Together on the Path to Opportunity

Securing Alaska’s future | Preserving the Alaskan way of life


What is the Ambler Access Project?

The Ambler Access Project (AAP) is a proposed 211-mile, controlled industrial access road that would provide access to the Ambler Mining District in northwestern Alaska. The area currently lacks the transportation infrastructure necessary for the development, construction, and operations of potential mines in the district. The Ambler Mining District is a large prospective copper-zinc mineral belt with extensive deposits of critical minerals and other elements making this a secure, reliable US supply-chain resource essential for our nation’s tech-focused economy, green energy products, and military effectiveness. Developing the mines within the district is expected to provide employment opportunities for more than 3,000 total jobs during construction and an estimated 1,800 total jobs supporting Alaskan families during operation of the road and associated mines.

Current Status

Spring 2022 | The Ambler Access Project is entering the Design Phase following seven years of an extensive federal permitting process. Currently, preparations are underway for the 2022 field season, which will span from roughly mid-April through mid-October. You can learn more about job openings for the 2022 field season on our Employment page.

2022 Summer Field Season Planned Activities

  • Cultural Resources: Continue surveying for cultural artifacts in prioritized areas. Cultural survey field crews include tribal liaisons and observers to conduct pedestrian surveys, testing, and documentation of identified cultural resources. During the 2021 Field Season, 39 of the 59 cultural resource study areas, and 691 acres were surveyed.
  • Geotechnical Investigations: Conduct borings at 45 river crossings, 11 material sites, and 10 roadway sites to study subsurface conditions and general soil characteristics along the alignment (i.e., the proposed route of the road) and assess viability of material sites. 
  • Hydraulics and Hydrology Investigations: Assess conditions for area drainage, culvert placement, and bridge design; conduct spring breakup monitoring at 26 rivers; establish stream gauges at bridge sites.
  • Land Surveys: Establish land ownership boundaries, bodies of water, and major design features; survey Northwest Arctic Borough boundary; survey alignment over 4 months for land ownership and project features.
  • Roadway Design: Establish project design criteria and advance preliminary engineering to 35% design.
  • Fish Habitat Studies: The Alaska Department of Fish and Game will continue field efforts to collect fish habitat, water quality, species presence, or critical spawning area data, focusing on mid-alignment at 57 locations.
  • Wetland Investigations: Conduct field evaluation of the eastern 50 miles of the alignment; survey for wetlands and waters of the U.S.; evaluate invasive species and sensitive plant species, if found.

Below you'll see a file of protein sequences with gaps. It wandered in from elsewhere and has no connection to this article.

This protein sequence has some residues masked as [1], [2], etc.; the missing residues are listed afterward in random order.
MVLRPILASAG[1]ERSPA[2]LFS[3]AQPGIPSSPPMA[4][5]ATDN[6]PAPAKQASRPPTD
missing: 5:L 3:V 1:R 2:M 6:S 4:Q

• Stakeholder Outreach: Continue collaboration with tribes and communities near the project, including additional meetings with the Subsistence Advisory Committee and Workforce Development Working Group. More information about upcoming meetings and events can be found on our Community Engagement page.

Nearly 50 local jobs, from tribal liaisons and bear guards to surveyors and environmental scientists, have been identified for the 2022 field season. These positions are in addition to the more than 42 Alaska prime and subcontractor companies that will continue with logistics, geotechnical, design, and other field season tasks. To ensure reasonable and equitable contracting opportunities were available, the AAP procurement team incorporated a Minority Business Enterprise (MBE) program to encourage minority Alaskan owned companies to bid. Currently, MBE entities represent 30 percent of existing AAP contracts.

Next Steps

In 2022, a Design Study Report will be developed based on the project’s 35% design. At each stage of the design process, project developers will continue to seek feedback from stakeholders and community members.

Ambler Mining District Industrial Access Project Area Map

Did You Know?

The Ambler Access Project is a private controlled industrial access road and is not for public use.

Learn More 

Community Support

“…continued responsible resource extraction is essential to the future of the North­west Arctic Borough and its provision of public services to the region’s residents.”

-Northwest Arctic Borough Assembly Resolution in Support of the AAP


“Hughes has been in support of Ambler Road since we started meeting in 2010. Our Elder at that time wanted jobs for our Tribal members so people will not move to the cities, to try to stop outmigration. We’ve been strug­gling to keep our school open for years. The student count needs to be ten kids. If we go under ten kids, our school will close. Parents with children will move. We need year-round jobs for our Tribal members. I know the Ambler Road and Ambler Mining District will provide that for years to come. Thank you.”

-Wilmer Beetus, 1st Chief of the Village of Hughes, Population 90


“The operation of the Red Dog Mine has brought huge benefits to the NANA region and to the Northwest Arctic Borough. It would be a good thing to show those from the Doyon region how a mine can be operated in a safe and environmentally sound manner.”

-Fred Sun, Shungnak Tribal Council President


View more letters and Resolutions of support on our Community Engagement page.

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